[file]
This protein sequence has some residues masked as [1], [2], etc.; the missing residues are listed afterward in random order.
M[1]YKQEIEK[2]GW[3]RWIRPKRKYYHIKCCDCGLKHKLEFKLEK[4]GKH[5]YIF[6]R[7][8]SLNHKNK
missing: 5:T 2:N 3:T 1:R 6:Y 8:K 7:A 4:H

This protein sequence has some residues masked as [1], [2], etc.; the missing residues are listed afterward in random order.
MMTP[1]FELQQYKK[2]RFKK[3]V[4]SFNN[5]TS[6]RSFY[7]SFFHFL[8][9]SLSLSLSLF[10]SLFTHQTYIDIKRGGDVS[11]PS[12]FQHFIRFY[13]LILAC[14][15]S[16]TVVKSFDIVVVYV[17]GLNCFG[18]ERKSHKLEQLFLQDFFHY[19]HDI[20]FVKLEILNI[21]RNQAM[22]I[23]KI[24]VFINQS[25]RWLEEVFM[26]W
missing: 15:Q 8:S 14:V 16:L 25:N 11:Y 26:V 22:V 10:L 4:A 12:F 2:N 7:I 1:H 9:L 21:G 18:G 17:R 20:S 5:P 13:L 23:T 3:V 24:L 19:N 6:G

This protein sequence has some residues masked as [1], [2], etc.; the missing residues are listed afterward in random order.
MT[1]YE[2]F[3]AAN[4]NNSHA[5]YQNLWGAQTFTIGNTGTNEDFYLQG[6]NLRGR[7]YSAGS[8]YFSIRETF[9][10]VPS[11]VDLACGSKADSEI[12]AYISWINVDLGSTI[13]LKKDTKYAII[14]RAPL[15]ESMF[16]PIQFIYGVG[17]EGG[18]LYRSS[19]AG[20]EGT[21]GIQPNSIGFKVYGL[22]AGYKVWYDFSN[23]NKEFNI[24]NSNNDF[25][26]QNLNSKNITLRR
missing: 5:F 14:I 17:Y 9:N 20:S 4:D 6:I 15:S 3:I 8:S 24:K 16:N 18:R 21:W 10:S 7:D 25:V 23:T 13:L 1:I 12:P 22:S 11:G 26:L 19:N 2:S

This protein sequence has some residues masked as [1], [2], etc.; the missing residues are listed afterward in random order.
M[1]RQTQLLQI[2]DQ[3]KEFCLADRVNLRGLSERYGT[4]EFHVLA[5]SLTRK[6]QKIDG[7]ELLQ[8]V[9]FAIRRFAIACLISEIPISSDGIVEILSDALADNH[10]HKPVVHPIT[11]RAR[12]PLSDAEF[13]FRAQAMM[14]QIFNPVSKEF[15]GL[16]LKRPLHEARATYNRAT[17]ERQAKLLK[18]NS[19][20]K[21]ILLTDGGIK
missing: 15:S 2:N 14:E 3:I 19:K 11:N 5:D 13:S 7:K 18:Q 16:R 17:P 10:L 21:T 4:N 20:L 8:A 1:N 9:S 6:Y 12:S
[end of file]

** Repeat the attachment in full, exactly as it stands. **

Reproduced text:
This protein sequence has some residues masked as [1], [2], etc.; the missing residues are listed afterward in random order.
M[1]YKQEIEK[2]GW[3]RWIRPKRKYYHIKCCDCGLKHKLEFKLEK[4]GKH[5]YIF[6]R[7][8]SLNHKNK
missing: 5:T 2:N 3:T 1:R 6:Y 8:K 7:A 4:H

This protein sequence has some residues masked as [1], [2], etc.; the missing residues are listed afterward in random order.
MMTP[1]FELQQYKK[2]RFKK[3]V[4]SFNN[5]TS[6]RSFY[7]SFFHFL[8][9]SLSLSLSLF[10]SLFTHQTYIDIKRGGDVS[11]PS[12]FQHFIRFY[13]LILAC[14][15]S[16]TVVKSFDIVVVYV[17]GLNCFG[18]ERKSHKLEQLFLQDFFHY[19]HDI[20]FVKLEILNI[21]RNQAM[22]I[23]KI[24]VFINQS[25]RWLEEVFM[26]W
missing: 15:Q 8:S 14:V 16:L 25:N 11:Y 26:V 22:V 10:L 4:A 12:F 2:N 7:I 1:H 9:L 21:G 18:G 17:R 20:S 5:P 13:L 23:T 3:V 24:L 19:N 6:G

This protein sequence has some residues masked as [1], [2], etc.; the missing residues are listed afterward in random order.
MT[1]YE[2]F[3]AAN[4]NNSHA[5]YQNLWGAQTFTIGNTGTNEDFYLQG[6]NLRGR[7]YSAGS[8]YFSIRETF[9][10]VPS[11]VDLACGSKADSEI[12]AYISWINVDLGSTI[13]LKKDTKYAII[14]RAPL[15]ESMF[16]PIQFIYGVG[17]EGG[18]LYRSS[19]AG[20]EGT[21]GIQPNSIGFKVYGL[22]AGYKVWYDFSN[23]NKEFNI[24]NSNNDF[25][26]QNLNSKNITLRR
missing: 5:F 14:I 17:Y 9:N 20:S 4:D 6:I 15:S 3:I 8:S 24:K 16:N 18:R 21:W 10:S 7:D 25:V 23:T 13:L 1:I 12:P 22:S 11:G 26:L 19:N 2:S

This protein sequence has some residues masked as [1], [2], etc.; the missing residues are listed afterward in random order.
M[1]RQTQLLQI[2]DQ[3]KEFCLADRVNLRGLSERYGT[4]EFHVLA[5]SLTRK[6]QKIDG[7]ELLQ[8]V[9]FAIRRFAIACLISEIPISSDGIVEILSDALADNH[10]HKPVVHPIT[11]RAR[12]PLSDAEF[13]FRAQAMM[14]QIFNPVSKEF[15]GL[16]LKRPLHEARATYNRAT[17]ERQAKLLK[18]NS[19][20]K[21]ILLTDGGIK
missing: 15:S 2:N 14:E 3:I 19:K 11:N 5:D 13:S 7:K 18:Q 16:R 17:P 10:L 21:T 4:N 20:L 8:A 1:N 9:S 6:Y 12:S